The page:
The biscuit wheat LG Astronomer was reportedly the best performing Group 3 wheat variety at the 1,200-hectare Moundsmere Farming Company, near Basingstoke this year.
According to farming Robert Brine, he wanted to restore his faith in Group 3 varieties, sowing 40 hectares of LG Astronomer as the first wheat after winter beans. It was one of five varieties sown on the farm.
Overall, Mr Brine was pleased with the variety in a challenging season that saw a lack of rainfall and an early harvest.
“We started combining around a fortnight earlier than normal and didn’t stop. This year we finished wheat before we even started it last season.”
Most of the LG Astronomer crop was harvested at the end of the second week of August, with crops on the heavier clay ground yielding in excess of 12 tonnes per hectare, with the specific weight coming in at 78-79kg/hl.
“It stood and thrashed well, as did most varieties this season.”
Despite the lack of rain, crops on the thin, chalky soils still managed to yield between 8 and 8.5 tonnes per hectare, giving an average across the farm of around 10 tonnes.
“Although it didn’t quite match the yields of some of the barn-filling feed wheats, out of the five Group 3’s we grew this year, LG Astronomer did perform the best,” he said. “In all, we had eight different wheat varieties in the ground, which was too many really, so we will be looking to thin them down a bit this coming season.”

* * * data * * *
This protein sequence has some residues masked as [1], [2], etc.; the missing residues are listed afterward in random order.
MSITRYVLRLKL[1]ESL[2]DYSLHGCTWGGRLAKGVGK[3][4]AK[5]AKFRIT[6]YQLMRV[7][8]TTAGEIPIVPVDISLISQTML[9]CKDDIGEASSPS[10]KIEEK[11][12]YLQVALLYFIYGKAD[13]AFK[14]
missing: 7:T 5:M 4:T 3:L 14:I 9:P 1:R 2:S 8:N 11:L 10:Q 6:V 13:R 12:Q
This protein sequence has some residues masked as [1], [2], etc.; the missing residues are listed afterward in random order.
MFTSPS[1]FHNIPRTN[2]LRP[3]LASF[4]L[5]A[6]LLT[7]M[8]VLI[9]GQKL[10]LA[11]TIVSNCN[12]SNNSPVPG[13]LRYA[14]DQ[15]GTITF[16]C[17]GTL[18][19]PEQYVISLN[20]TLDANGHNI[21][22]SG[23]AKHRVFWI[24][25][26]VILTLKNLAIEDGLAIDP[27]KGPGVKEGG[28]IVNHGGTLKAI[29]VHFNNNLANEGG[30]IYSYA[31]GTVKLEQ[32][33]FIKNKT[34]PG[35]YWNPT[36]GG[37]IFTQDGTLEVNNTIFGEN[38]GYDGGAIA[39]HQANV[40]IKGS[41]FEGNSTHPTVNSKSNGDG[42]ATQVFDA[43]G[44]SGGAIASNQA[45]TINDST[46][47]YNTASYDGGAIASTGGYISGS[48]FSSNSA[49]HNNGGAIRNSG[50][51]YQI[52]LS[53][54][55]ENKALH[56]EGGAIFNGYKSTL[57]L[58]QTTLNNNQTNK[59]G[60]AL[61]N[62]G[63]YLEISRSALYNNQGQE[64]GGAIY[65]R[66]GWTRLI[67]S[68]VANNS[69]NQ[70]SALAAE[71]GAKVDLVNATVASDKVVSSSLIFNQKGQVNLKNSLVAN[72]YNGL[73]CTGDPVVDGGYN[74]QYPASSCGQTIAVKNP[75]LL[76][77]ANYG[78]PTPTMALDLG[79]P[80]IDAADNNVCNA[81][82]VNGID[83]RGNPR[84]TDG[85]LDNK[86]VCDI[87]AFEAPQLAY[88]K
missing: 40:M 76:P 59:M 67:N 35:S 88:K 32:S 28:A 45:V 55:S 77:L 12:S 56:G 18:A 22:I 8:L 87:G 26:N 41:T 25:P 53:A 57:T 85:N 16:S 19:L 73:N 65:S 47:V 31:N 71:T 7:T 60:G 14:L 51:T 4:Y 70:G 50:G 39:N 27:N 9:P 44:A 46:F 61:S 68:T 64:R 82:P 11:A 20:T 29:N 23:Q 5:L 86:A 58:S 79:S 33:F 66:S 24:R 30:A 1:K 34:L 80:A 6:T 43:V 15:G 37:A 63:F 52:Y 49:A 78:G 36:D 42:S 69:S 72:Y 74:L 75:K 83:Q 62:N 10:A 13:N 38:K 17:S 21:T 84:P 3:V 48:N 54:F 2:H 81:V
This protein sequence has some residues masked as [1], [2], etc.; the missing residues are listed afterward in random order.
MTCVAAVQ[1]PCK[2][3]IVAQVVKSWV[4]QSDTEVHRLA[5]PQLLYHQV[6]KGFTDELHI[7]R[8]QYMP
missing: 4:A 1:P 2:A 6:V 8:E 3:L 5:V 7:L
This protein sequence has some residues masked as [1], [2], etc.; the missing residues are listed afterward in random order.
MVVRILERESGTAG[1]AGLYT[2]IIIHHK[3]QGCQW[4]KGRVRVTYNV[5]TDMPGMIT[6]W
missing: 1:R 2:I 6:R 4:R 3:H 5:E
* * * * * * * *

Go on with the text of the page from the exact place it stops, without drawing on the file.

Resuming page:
While he hasn’t finalised the variety choices for 2023, Mr Brine says that LG Astronomer will be among them. He plans to grow it as a first wheat, with crops put in the ground in early to mid-October.
“We usually establish crops using a two-pass system, based on one pass with a Köckerling tined cultivator, before drilling with the Horsch Sprinter tine drill, which we used for the first time last season and found it performed very well. We’re now looking at direct drilling some crops, but only when conditions allow.”
Last year’s crop was sown on the 9th of October, at a seed rate of 325/m2. It established well and the dry weather was counteracted with a timely application of digestate, replacing the main fertiliser dose in April.
The dry weather and strong Recommended List scores for septoria and rust also enabled Mr Brine to make slight savings on fungicides, with no T0 applications needed.
At T1, the LG Astronomer crop received AscraXpro (bixafen, Fluopyram + prothioconazole), with Univoq (fenpicoxamid + prothioconazole) applied as the T2 flag leaf fungicide, while the T3 was based on tebuconazole and azoxystrobin.
He concluded that the resistance to orange wheat blossom midge in LG varieties is a particular benefit on the farm, especially as the business moves away from using insecticides and puts more focus on maximising the use of beneficial species.